Sunday, July 3, 2011

Cognitive Bias

Humans have so much stimuli coming in all the time that we have to unconsciously cut corners in order to do mental tasks. We do this with our vision, our reasoning, and our memory. (For example, when we look at a picture or a field we know that objects that at are in front of other things must be closer because well... it is in the front!) However, when we draw incorrect conclusions based on these shortcuts. cognitive bias happens. These are call heuristics, simple rules for our brains to compute things, but incidentally can introduce errors.

A page from the cognitive biases study guide.
Somebody over on Scribd put together a great study guide of all the cognitive biases. It includes cool little images that will help you remember the biases. However a lot of the information came from a wiki, I am not sure how reliable it is. Although it seems that the same people who put this guide together are the same that have been editing the wiki page that all of these came from. Nonetheless a lot of this information can be found in any Cognitive Science or Cognitive Psychology textbook or website.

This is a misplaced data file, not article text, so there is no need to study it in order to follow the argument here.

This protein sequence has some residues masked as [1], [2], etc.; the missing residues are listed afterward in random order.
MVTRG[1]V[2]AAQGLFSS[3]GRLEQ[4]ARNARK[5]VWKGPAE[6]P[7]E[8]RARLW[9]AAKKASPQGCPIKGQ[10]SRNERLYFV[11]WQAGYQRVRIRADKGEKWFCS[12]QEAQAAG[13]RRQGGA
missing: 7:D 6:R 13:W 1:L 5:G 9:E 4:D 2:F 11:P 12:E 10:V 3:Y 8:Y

Cognitive Biases are really important to know about when dealing with people for two reasons. First you will be able to know when someone is bullshitting you or them self with one of these. Second, you will be able to know when you are appealing one of these biases. In a way, it is almost a form of enlightenment because you are able to know you are making an error. In fact, the blind spot bias is "the tendency not to compensate for one's own cognitive biases. Memorize these, and apply them every day. If you ever take a psych class you will have to know about a few of them anyways.


  1. I'll try to learn a bit about them

  2. Nice post, thanks guy!
    Have a nice day.

  3. My family has an ongoing memory bias story in which my grandmother has no recollection of an event that reflected negatively on her but the rest of the family does. I should show this to her haha